Getting started with LTE Beacon

Estimote LTE Beacon is a “super-beacon” that:

  • can talk directly to Estimote Cloud over LTE
  • can position itself outdoors via GPS and other satellites
  • can detect other Bluetooth beacons

And, you can program it to do all that in JavaScript!

On this page, we’ll show you how to push your first JavaScript code to the LTE Beacon. Or, you can watch a video!

Tip: Another great way to try out your LTE Beacon is to download the Estimote app to your iOS or Android smartphone, and check the IoT demos we’ve prepared.

What’s ahead (aka Table of Contents)


Step 1: Check if your beacon has cellular connection

The LTE Beacon already comes with a SIM card, and will automatically connect to the best network it can find.

There must be a mobile carrier in your area which supports one of the two new cellular standards designed for low-power IoT devices: LTE-M, or NB-IoT. GSMA has a helpful map of countries with LTE-M/NB-IoT coverage, but local providers keep adding LTE-M and NB-IoT support continuously, so you might want to check if your area is covered, even if most of your country isn’t.

If there’s no compatible carrier in your area, you can still use your LTE Beacon, but it won’t be able to talk to Estimote Cloud directly.

To check if your LTE Beacon is connected to network: open the Estimote app, find your LTE Beacon in the Configuration section and tap on it, then check the Carrier row.

Step 2: Create your first IoT App

An IoT App is a combination of two things:

  • micro-app, this is the code that runs on the LTE Beacon
    • for example: wait for a button press, and when pressed, send an “alert” event to Estimote Cloud
  • cloud code, which runs in Estimote Cloud, receives events from the LTE Beacon, and processes them
    • for example: when receiving an “alert” event from the LTE Beacon, call a Twilio API to send an SMS

To create your first IoT App:

  1. Go to IoT Apps in the LTE Beacons section in Estimote Cloud.

  2. Click Add New IoT App and pick the Alert Button template. Confirm with the Use this Template button.

This will open the Estimote Web IDE with some ready-made code.

Step 3: Push your micro-app to LTE Beacon via Web Bluetooth

First, establish a Web Bluetooth connection with your LTE Beacon:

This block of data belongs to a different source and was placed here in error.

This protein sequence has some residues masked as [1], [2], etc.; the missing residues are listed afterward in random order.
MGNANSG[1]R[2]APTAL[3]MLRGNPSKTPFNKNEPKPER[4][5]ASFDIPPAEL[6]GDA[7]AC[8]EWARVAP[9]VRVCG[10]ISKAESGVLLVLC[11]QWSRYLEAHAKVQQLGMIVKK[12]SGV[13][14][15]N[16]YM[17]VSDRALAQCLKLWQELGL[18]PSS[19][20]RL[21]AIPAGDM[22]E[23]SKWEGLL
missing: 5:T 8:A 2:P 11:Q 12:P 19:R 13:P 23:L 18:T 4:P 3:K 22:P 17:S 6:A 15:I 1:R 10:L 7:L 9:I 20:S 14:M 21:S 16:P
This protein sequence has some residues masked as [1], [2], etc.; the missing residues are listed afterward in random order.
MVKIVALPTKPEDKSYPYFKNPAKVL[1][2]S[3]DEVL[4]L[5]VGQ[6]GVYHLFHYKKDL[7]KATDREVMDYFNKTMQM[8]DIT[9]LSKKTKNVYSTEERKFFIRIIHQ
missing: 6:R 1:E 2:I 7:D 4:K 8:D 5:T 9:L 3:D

1. Click the Connect via Web Bluetooth button to the right of the Micro App Code.

  1. In the pop-up that shows, find your LTE Beacon and click Pair.

    • The name of the beacon shown in the pop-up equals the first few characters of its identifier.

    • You can check the identifiers of your LTE Beacons on the LTE Beacons page in Estimote Cloud. This way you’ll know that 1B87 is your mint (green) beacon, and C012 is your icy (blue) beacon.

Once connected, you can Compile & Send the micro-app to the beacon.

Step 4: Give it a try!

This is the moment we know you’ve been waiting for: go ahead, press the button on top of the beacon!

The beacon will take a moment to establish connection with Estimote Cloud—this could be ranging from near-instant up to a minute. When it’s done, you should see an alert in the Event Log next to the Cloud Code. This confirms that Estimote Cloud received the event from the beacon.

If you want, you can go ahead and put your Twilio credentials (accountSid and authToken) in the Cloud Code, your own phone number in to, and your Twilio number in from. Then click Deploy to deploy the new Cloud Code to Estimote Cloud. Now press the button again, and you should soon be getting a text message!

Troubleshooting & debugging tips

When connected to the LTE Beacon via Web Bluetooth, you can use the print function in your micro-app for some basic debugging. Anything you print on LTE Beacon will appear in your Web IDE, in the Event Log next to the Micro App Code. For example, to test if detecting a button press works correctly, you could do: => {
    print('Button press detected');

Or, to check the status of the LTE connection: (the print output goes to the micro-app’s event log via Web Bluetooth, so this will work even if you don’t have an LTE connection) => {
    .then(status => print(JSON.stringify(status))
    .catch(err => print('Error: ' + err));

Note: print accepts a string only, while status is a JavaScript object with various information about the connection. Hence, we encode this object into a string via JSON.stringify, so that we can see all of it in our event log.

Tip: We put our print in a button-press handler, so that we can check the status of the LTE connection on-demand.

The “main” code outside the handler runs only when the micro-app is starting. If we put our debug code in there, we’d only see the connection status once.

Summary & next steps

Congrats on running your first IoT app! 🎉

You now have a beacon connected to the LTE network, and paired with the Web IDE via Web Bluetooth. You know how to push code to it, and the basics of debugging. You’re all set to start experimenting and building your own IoT apps!

To learn more about using Cloud events, GPS, and Bluetooth in your micro-apps, you can head over to these pages:

Or, check out the list of all the LTE Beacon APIs available to your micro-apps and cloud apps, and take it from there:

  • Micro-app API reference — a list of everything you can do in your micro-app!
  • Cloud code & APIs — this covers what you can do in your IoT app’s cloud code, but also how you can access the LTE Beacon events in your own app, via Estimote Cloud’s RESTful API.

Go forth, and build some IoT apps! 😋🛠